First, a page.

There is so little to say about this stone except that it is MASSIVE !!! 5.5 meters tall. It used to be 7 meters but was erected shorter when it fell in the 1930s. Situated in an inaccessible field just off the road the only thing this has to offer is a humbling feeling caused by its sheer size. Some reports on this one state it's quite difficult to find. Wrong! See below.
I revisited this site to retake the photos on the way to Baltracey (County Kildare). Somehow it seemd a little better this time, perhaps because I took the time to look for better views and angles.
Getting close to this stone is a must and I finally took the time to find a way into the field. Walk 100m or so down the road towards the race course and the hedges end and access is easy. By the gods it's huge! And its needle like shape make it all the more so.
Melissa was very impressed with the over-powering 'phallicness' of this stone. Once again I was struck by how different this apparently evenly shaped stone looks from different angles.
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Back again! And how different this stone looks on a frosty winter's morning. The sun kept breaking through and the refelections off the white, frost-encrusted grass gave a truly magical, mystical and surreal feel to the whole area.
When I first arrived a great big crow was perched on the apex of the stone, surveying the field. I managed to get a photo of him sat up there, which I really hope turns out. It really did add a 'spooky' feel to the rest of my stay here this morning.
From Naas head south down the R411. At the first major cross road turn left and go passed the race course. Keep looking over the hedge to the right and after about 1 km you will see the stone. It is opposite a very large, very new house.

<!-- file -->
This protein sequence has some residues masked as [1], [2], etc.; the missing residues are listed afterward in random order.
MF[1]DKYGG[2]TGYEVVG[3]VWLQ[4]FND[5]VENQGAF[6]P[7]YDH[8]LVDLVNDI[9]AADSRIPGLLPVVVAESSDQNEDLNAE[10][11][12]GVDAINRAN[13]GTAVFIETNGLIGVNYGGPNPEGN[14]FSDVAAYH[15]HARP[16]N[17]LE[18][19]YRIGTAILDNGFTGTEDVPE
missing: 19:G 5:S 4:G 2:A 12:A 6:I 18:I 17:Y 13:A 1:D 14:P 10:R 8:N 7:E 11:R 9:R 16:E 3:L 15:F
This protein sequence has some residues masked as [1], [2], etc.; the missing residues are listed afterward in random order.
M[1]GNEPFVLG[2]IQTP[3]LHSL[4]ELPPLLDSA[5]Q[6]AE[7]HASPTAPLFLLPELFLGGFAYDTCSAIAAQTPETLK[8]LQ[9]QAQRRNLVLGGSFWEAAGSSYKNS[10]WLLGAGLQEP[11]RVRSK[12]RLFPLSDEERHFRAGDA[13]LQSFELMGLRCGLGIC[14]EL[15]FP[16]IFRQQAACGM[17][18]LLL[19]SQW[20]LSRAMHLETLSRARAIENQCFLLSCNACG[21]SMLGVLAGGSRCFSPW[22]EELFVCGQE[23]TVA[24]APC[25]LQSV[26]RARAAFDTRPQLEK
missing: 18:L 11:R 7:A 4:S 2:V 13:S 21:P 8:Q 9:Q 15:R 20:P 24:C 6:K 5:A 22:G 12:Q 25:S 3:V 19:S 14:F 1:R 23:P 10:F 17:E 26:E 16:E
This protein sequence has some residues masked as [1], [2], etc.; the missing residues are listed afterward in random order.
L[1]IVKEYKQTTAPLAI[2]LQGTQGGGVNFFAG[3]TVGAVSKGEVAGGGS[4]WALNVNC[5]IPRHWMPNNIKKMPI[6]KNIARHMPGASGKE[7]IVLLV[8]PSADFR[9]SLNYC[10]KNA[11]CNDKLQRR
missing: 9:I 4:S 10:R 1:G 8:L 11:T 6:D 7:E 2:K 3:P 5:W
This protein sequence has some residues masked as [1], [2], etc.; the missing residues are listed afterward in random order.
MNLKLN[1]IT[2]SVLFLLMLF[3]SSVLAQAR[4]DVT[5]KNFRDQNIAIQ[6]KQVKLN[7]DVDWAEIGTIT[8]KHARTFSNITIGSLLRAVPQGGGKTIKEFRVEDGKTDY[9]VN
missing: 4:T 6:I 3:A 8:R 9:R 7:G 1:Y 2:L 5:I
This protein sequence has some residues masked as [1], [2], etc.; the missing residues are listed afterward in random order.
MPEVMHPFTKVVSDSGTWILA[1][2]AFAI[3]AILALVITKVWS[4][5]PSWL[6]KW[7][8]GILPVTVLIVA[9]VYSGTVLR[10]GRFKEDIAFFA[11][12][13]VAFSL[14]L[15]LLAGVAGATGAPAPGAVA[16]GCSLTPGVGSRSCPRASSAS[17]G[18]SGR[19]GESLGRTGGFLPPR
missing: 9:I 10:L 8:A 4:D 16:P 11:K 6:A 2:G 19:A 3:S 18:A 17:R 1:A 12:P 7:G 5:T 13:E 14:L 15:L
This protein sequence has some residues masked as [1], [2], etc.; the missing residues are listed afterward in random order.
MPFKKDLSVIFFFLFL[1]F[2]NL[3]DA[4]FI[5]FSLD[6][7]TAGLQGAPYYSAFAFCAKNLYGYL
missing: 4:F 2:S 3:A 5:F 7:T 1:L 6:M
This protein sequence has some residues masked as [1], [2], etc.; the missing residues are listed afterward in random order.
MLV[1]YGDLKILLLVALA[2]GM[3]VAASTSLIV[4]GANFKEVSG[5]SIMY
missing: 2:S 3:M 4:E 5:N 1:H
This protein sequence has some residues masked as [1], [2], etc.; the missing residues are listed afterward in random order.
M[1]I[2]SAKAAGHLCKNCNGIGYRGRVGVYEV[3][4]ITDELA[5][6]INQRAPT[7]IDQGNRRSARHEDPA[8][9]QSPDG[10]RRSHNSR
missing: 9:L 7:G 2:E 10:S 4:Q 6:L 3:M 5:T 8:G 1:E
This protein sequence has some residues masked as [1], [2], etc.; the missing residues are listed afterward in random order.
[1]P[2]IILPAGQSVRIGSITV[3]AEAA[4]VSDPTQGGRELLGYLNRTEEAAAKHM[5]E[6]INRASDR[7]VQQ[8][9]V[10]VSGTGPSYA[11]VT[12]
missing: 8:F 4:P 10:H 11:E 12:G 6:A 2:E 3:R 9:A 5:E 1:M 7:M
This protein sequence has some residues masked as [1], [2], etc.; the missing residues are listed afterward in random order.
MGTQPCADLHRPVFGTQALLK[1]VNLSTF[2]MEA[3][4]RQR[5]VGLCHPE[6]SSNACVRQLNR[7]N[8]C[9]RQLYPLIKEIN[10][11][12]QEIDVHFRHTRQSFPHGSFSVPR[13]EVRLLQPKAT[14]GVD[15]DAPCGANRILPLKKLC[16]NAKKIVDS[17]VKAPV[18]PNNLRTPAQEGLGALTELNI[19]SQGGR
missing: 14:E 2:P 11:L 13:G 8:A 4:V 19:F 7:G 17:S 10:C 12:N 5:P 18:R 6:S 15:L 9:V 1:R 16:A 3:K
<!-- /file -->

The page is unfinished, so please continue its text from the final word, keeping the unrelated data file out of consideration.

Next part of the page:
The stone fell in 1931 and was rerected a few years later. It is Ireland's tallest standing stone. An empty burial cist was discovered at its base.
This is an explanation of (and a bit of a disclaimer for) the coordinates I provide.
Where a GPS figure is given this is the master for all other coordinates. According to my Garmin these are quite accurate.
Where there is no GPS figure the 6 figure grid reference is master for the others. This may not be very accurate as it could have come from the OS maps and could have been read by eye. Consequently, all other cordinates are going to have inaccuracies.
The calculation of Longitude and Latitude uses an algorithm that is not 100% accurate. The long/lat figures are used as a basis for calculating the UTM & ITM coordinates. Consequently, UTM & ITM coordinates are slightly out.
UTM is a global coordinate system - Universal Transverse Mercator - that is at the core of the GPS system.
ITM is the new coordinate system - Irish Transverse Mercator - that is more accurate and more GPS friendly than the Irish Grid Reference system. This will be used on the next generation of Irish OS maps.